Becoming aware on the effects sound, music and tones have on one’s mind and body is a field that is ancient across many cultures, but has only recently began to receive increasing amounts of acknowledgment and validation due to recent developments in science and technology. Biofeedback/EEG is an incredible tool that I’ve been studying for many years, but have only recently began to access and use to observe and re-program my mind by observing the effects that different sensory inputs have on my mind. Producing itself is a process I would rather rely on internal guidance to channel. Spending time learning tools and techniques in the mind, then letting go and physically aligning with chaos and rhythm and allowing the body’s natural translation of sound and energy come through in production. Engaging the practice of shutting down the conscious mind and letting purity of essence flow through more often, and uniting elements that come through in that state to unite with mental technical abilities.

You usually play live and haven’t been releasing many DJ mixes in the past few years. How do you generally approach mixes, and what was your idea behind this specifically?
First I gathered all of the music that’s been inspiring me lately, and did one live run through of the mix to practice, but it was way too long, so I recorded it again and tried to make it shorter. I’ve made mixes before by trying to come up with the track list ahead of time, but that approach generally doesn’t work for me as well as the approach of making spontaneous decisions in real time of what should come next, based on where I feel the journey should flow in that moment. I used a soundcraft mixer since I don’t have a DJ mixer.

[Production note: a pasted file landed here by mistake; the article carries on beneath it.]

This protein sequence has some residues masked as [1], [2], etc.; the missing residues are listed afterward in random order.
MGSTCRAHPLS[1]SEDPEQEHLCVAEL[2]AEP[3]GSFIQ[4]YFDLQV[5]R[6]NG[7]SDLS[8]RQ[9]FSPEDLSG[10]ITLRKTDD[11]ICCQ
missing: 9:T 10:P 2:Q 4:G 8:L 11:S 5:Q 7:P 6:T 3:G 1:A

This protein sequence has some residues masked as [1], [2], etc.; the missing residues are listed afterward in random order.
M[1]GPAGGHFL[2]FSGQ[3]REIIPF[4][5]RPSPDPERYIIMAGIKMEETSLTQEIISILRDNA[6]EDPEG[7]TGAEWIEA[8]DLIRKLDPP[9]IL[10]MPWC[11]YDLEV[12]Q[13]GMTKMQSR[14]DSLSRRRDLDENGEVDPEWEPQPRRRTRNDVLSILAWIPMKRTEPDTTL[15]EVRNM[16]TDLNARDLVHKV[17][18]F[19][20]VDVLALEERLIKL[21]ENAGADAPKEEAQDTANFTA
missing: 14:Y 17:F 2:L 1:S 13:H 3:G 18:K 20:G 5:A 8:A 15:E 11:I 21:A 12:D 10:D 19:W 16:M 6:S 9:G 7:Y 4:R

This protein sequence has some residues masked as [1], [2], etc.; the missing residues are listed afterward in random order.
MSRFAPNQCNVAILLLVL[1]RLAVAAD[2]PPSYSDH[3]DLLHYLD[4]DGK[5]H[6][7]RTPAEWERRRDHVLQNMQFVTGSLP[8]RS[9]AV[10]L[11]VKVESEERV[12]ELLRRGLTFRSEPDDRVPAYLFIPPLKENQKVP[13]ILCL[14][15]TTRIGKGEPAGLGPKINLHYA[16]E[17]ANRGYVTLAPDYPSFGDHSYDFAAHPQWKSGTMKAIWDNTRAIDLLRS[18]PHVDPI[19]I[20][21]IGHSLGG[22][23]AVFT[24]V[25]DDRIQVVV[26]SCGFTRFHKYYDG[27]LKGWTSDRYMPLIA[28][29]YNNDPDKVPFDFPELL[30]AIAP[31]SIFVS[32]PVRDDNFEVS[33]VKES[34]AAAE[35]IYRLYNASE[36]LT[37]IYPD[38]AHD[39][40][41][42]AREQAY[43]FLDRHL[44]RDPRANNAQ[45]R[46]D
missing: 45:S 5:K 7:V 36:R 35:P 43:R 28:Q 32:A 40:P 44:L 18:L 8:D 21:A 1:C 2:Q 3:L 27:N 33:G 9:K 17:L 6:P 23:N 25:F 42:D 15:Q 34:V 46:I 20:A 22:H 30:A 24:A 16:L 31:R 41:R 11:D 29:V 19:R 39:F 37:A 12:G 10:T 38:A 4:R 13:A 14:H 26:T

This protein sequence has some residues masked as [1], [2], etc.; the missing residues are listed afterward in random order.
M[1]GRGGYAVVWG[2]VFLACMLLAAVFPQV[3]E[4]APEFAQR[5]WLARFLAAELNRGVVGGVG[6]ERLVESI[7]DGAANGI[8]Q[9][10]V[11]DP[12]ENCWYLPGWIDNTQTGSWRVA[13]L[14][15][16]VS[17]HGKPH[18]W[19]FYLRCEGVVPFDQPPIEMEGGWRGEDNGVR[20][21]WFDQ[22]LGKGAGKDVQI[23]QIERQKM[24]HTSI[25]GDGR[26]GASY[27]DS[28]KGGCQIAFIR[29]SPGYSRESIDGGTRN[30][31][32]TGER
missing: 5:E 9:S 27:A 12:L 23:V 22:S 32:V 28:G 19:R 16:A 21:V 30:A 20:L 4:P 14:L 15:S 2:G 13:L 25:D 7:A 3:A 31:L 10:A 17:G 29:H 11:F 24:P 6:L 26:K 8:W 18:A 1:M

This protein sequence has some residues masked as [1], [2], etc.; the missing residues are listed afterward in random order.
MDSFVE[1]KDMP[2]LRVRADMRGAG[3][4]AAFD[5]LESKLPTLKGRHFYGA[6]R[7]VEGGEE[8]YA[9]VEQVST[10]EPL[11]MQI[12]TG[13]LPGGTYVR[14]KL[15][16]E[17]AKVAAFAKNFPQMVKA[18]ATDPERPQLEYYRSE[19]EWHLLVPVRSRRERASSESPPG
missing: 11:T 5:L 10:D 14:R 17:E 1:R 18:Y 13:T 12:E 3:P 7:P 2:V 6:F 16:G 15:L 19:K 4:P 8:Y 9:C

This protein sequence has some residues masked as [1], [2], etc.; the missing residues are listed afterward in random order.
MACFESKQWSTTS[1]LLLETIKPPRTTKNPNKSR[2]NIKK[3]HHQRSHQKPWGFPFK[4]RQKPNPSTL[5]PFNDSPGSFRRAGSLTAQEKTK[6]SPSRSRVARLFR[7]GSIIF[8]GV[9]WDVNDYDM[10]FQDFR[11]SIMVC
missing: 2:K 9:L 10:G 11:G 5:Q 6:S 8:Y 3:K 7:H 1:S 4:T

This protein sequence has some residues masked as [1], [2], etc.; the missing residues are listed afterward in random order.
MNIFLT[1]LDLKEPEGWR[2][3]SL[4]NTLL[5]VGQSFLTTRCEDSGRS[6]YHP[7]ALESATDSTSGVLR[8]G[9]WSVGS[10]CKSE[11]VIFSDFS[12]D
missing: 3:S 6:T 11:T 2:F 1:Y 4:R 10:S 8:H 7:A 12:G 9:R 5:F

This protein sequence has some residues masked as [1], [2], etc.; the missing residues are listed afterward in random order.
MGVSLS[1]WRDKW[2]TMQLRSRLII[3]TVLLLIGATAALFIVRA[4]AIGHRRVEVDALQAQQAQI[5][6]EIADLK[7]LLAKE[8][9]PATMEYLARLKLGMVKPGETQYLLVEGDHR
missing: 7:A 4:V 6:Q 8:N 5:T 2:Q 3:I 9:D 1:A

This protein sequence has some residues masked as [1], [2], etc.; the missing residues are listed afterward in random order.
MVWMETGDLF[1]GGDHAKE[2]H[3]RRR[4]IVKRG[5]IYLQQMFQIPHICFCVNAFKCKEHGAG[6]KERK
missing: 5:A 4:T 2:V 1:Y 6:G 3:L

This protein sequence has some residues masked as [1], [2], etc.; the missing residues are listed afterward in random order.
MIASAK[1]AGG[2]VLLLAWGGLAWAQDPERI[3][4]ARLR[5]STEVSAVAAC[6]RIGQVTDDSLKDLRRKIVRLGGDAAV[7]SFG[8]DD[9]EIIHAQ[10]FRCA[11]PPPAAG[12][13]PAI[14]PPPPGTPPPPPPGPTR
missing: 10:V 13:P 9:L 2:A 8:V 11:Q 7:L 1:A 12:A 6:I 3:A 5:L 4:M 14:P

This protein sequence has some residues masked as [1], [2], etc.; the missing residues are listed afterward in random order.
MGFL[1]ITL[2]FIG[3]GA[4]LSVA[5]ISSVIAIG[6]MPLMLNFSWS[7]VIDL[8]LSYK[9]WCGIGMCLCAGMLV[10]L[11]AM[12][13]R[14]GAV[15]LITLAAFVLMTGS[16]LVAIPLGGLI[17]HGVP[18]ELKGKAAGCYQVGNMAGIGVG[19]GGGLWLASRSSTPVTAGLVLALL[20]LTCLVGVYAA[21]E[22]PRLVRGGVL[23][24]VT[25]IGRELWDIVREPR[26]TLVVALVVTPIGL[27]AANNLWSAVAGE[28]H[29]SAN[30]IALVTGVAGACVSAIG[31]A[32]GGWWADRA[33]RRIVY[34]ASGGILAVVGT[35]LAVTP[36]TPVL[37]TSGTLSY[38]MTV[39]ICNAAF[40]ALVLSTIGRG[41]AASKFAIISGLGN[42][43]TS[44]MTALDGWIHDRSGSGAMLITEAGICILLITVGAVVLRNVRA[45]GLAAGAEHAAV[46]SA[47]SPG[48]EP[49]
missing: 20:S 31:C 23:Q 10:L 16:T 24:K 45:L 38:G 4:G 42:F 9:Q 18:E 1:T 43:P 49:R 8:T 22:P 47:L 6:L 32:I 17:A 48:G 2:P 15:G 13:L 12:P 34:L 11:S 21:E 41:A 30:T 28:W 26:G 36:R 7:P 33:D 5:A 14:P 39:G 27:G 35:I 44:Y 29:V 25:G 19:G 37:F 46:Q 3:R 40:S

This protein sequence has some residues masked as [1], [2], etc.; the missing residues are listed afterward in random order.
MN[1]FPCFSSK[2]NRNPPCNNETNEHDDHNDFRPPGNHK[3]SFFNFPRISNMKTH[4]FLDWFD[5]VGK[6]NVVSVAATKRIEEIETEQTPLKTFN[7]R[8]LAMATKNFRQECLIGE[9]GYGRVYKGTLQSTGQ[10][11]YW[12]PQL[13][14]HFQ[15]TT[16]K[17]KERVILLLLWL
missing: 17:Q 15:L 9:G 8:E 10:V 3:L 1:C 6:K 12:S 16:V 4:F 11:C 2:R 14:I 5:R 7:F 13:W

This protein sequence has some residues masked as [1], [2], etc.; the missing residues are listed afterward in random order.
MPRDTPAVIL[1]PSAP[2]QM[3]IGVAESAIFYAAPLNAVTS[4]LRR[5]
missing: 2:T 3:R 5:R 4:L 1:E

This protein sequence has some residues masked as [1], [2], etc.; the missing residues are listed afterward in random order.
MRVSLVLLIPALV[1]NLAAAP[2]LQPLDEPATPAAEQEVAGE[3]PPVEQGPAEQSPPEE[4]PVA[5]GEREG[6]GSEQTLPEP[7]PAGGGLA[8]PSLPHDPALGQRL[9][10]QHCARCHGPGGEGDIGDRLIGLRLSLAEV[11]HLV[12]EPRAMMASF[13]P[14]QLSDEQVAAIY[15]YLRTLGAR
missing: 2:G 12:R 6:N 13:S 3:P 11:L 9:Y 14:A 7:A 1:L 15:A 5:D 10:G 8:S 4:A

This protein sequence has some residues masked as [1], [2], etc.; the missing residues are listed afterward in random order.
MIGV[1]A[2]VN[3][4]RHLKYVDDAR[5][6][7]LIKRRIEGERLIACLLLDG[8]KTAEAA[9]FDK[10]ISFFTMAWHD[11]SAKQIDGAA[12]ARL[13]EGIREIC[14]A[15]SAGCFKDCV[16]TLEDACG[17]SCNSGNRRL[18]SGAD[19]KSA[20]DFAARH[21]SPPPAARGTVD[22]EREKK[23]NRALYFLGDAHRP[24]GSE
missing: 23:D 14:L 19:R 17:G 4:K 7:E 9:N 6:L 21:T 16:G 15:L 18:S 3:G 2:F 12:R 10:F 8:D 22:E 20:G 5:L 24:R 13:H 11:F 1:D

Last but not least: What are your plans as a producer?
My plans as a producer are to continue my quest toward learning and channeling.

Stream: Xosar – Groove Podcast 195

01. Abul Mogard – Quiet Dream
02. Zov Zov – Post Six
03. Damcase – A2
04. Sleeper – Simulation theory
05. Fret – List Is full
06. Coletivo Vandalismo – The (Black) Sun’s Burning
07. Ramleh – Pit Bull
08. Xosar – Realm ov Chaos
09. Rhys Fulber – Limited Vision
10. Codex Empire – Slate to Marble
11. Nemmett – Claim your Way
12. t_error 404 – Vajrabhairava (Dark phase edit)
13. Blush Response vs. Bakunin Commando – Neon Blood Goddess
14. Goncali Salgado – Golpe Mortal
15. ANFS – Katzaros
16. Ornviom – Mydrasis
17. Vainio & Vigroux – Luxure
18. XiX†iR – Feareater

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Kristoffer Cornils war zwischen Herbst 2015 und Ende 2018 Online-Redakteur der GROOVE. Er betreut den wöchentlichen GROOVE Podcast sowie den monatlichen GROOVE Resident Podcast und schreibt die Kolumne konkrit.